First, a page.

Re: sugato, tathaagato
- Dear Dr Bittar and friends,
thank you. As there is no proposal for a vote, I will take it that we
will keep the Pali word "Sugata" (and its variances) in English
translation. I shall follow up by putting everything together and
post what we have done so far in a moment.
--- Buddhayatana wrote:
> Thank you Robert and everyone for your contributions to the sugato,a poetic savour in it (le voyage...).
> tathaagato translation debate.
> I am personnally accustomed to the litteral "well-gone", which has
>discussion (see Buddhaghosha...) but it's "thus gone" as well
> As for Tathaagato, of course I do not want to reopen an old
as "thus come". The litteral meanings and inherent polysemy of this
word gives it a mysterious and rather feline flavour...
> Dr Gabriel Jivasattha Bittar
- Dear Nina and friends,
thanks a lot for your help, Nina. I have done the compilation and it
is now available here:
--- In Pali@yahoogroups.com, nina van gorkom wrote:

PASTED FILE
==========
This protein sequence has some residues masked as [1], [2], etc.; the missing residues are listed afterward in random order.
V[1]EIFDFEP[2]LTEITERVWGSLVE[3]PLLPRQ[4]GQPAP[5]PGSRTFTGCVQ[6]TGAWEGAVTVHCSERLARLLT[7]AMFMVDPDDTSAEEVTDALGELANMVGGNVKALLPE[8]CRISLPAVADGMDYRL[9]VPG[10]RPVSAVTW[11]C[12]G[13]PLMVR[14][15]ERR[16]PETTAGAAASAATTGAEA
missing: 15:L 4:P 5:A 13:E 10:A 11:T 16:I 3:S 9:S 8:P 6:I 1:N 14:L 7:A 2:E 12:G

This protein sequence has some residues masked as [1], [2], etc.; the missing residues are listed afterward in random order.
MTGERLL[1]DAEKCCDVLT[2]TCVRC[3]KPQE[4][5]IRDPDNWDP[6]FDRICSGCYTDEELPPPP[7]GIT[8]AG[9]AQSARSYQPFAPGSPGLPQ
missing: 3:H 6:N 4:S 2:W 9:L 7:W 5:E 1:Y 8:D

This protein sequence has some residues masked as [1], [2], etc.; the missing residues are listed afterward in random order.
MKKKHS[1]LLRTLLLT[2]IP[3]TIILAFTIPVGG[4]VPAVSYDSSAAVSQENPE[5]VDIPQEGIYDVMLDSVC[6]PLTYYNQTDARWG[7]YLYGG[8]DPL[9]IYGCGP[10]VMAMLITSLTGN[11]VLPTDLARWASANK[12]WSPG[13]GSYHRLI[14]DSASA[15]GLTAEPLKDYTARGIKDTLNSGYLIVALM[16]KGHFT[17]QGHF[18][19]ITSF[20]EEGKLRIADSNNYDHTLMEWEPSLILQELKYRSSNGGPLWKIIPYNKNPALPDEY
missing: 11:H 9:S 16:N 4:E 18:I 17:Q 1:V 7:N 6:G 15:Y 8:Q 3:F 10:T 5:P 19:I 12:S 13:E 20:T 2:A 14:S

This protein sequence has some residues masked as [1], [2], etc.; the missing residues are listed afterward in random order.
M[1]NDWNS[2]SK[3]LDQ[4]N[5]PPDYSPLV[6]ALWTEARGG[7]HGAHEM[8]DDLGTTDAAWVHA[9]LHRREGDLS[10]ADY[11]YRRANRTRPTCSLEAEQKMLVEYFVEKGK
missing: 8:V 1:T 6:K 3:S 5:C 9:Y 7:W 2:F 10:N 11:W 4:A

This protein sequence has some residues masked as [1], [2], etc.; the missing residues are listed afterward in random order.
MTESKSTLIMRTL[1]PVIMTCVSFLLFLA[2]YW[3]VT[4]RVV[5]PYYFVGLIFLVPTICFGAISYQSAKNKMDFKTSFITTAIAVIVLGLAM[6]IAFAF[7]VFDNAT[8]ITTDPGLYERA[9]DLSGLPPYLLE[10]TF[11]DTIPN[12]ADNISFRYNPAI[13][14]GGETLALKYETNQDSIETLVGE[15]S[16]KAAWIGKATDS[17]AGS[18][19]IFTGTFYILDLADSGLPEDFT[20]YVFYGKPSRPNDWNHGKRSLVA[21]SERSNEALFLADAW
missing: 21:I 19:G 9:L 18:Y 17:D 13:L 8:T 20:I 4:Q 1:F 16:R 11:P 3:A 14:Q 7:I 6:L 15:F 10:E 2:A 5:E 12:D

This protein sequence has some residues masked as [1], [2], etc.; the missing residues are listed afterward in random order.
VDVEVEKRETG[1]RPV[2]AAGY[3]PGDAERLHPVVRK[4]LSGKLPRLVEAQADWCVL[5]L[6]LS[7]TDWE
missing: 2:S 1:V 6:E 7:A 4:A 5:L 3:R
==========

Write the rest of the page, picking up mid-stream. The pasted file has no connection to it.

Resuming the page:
> > For "tejo", would you say that "fire" is a better word
that "heat" as Buddhadatta explains tejodhaatu as the element of heat?
> N: The element of fire represents the characteristic of heat,
manifesting itself as heat or cold. Cold: a matter of degree of this
element. It is experienced through the bodysense, also the internal
heat. Rahula had to know both the internal and external heat, so that
he would know: internal or external, it is the same, just an element,
and this would help him to be less attached to attabhaava, the body.
> Since Fire is more symbolic, I am inclined to the word heat or
> But temperature may be controversial.
> > Y: Do you think that we can make use of parenthesis in this case
to give the exploded meaning of the Pali term, such as whereby (one)
is heated, and whereby (one) is digested (, aged and consumed)
> N: one is not digested, but the food, that what is eaten, is
digested. The food is consumed. But the body is aging by the element
of heat. Thus, this way may not be so satisfactory.